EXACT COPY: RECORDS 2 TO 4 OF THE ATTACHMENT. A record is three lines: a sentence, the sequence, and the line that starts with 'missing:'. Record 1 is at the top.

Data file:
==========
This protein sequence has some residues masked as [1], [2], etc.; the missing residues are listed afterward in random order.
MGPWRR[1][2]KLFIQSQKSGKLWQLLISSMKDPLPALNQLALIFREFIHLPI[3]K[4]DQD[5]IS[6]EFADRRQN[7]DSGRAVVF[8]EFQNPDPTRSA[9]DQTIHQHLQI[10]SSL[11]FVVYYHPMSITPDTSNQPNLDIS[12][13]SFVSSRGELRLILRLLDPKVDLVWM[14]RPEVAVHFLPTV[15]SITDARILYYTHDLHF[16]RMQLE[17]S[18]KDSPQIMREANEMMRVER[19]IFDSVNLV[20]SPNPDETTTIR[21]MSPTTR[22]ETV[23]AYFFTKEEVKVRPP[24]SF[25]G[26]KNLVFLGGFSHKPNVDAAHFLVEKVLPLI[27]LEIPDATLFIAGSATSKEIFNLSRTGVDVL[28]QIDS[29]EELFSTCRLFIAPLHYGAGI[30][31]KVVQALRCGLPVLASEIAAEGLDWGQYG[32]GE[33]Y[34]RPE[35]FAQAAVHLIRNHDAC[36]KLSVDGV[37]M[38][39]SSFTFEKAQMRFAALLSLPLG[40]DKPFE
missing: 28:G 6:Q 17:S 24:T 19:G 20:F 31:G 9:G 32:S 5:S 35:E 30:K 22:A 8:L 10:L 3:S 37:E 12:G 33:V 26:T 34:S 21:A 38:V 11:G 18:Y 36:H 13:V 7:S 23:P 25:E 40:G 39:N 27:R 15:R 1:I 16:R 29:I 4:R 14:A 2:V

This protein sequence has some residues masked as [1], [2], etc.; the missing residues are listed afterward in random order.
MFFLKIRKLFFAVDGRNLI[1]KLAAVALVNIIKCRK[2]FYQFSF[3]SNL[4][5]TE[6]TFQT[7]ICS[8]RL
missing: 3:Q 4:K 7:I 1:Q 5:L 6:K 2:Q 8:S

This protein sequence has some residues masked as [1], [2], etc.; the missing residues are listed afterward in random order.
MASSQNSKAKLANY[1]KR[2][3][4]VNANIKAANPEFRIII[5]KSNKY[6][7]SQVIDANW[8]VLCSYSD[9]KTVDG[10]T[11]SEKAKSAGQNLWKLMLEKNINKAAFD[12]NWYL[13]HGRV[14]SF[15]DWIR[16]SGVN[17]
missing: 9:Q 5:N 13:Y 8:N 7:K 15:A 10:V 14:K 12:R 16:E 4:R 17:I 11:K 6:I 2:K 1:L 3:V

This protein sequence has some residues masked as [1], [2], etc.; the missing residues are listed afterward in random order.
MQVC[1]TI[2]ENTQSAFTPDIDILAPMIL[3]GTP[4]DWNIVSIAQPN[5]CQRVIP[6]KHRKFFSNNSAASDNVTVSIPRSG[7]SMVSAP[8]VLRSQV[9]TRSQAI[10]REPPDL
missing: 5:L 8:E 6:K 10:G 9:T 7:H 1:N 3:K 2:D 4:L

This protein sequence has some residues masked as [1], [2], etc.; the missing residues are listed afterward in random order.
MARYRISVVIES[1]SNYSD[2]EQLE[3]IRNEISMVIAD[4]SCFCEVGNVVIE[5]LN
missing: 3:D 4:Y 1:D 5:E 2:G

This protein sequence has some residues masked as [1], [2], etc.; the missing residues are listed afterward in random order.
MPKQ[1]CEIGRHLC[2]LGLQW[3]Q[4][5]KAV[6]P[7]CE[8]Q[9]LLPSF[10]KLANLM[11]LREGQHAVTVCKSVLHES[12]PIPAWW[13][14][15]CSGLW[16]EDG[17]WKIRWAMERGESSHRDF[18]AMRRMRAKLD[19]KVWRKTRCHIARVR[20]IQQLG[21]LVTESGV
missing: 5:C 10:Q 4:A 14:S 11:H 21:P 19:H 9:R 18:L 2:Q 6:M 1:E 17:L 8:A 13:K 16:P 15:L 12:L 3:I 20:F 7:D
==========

This protein sequence has some residues masked as [1], [2], etc.; the missing residues are listed afterward in random order.
MFFLKIRKLFFAVDGRNLI[1]KLAAVALVNIIKCRK[2]FYQFSF[3]SNL[4][5]TE[6]TFQT[7]ICS[8]RL
missing: 3:Q 4:K 7:I 1:Q 5:L 6:K 2:Q 8:S

This protein sequence has some residues masked as [1], [2], etc.; the missing residues are listed afterward in random order.
MASSQNSKAKLANY[1]KR[2][3][4]VNANIKAANPEFRIII[5]KSNKY[6][7]SQVIDANW[8]VLCSYSD[9]KTVDG[10]T[11]SEKAKSAGQNLWKLMLEKNINKAAFD[12]NWYL[13]HGRV[14]SF[15]DWIR[16]SGVN[17]
missing: 9:Q 5:N 13:Y 8:N 7:K 15:A 10:V 14:K 12:R 16:E 4:R 17:I 11:K 6:I 2:K 1:L 3:V

This protein sequence has some residues masked as [1], [2], etc.; the missing residues are listed afterward in random order.
MQVC[1]TI[2]ENTQSAFTPDIDILAPMIL[3]GTP[4]DWNIVSIAQPN[5]CQRVIP[6]KHRKFFSNNSAASDNVTVSIPRSG[7]SMVSAP[8]VLRSQV[9]TRSQAI[10]REPPDL
missing: 5:L 8:E 6:K 10:G 9:T 7:H 1:N 3:K 2:D 4:L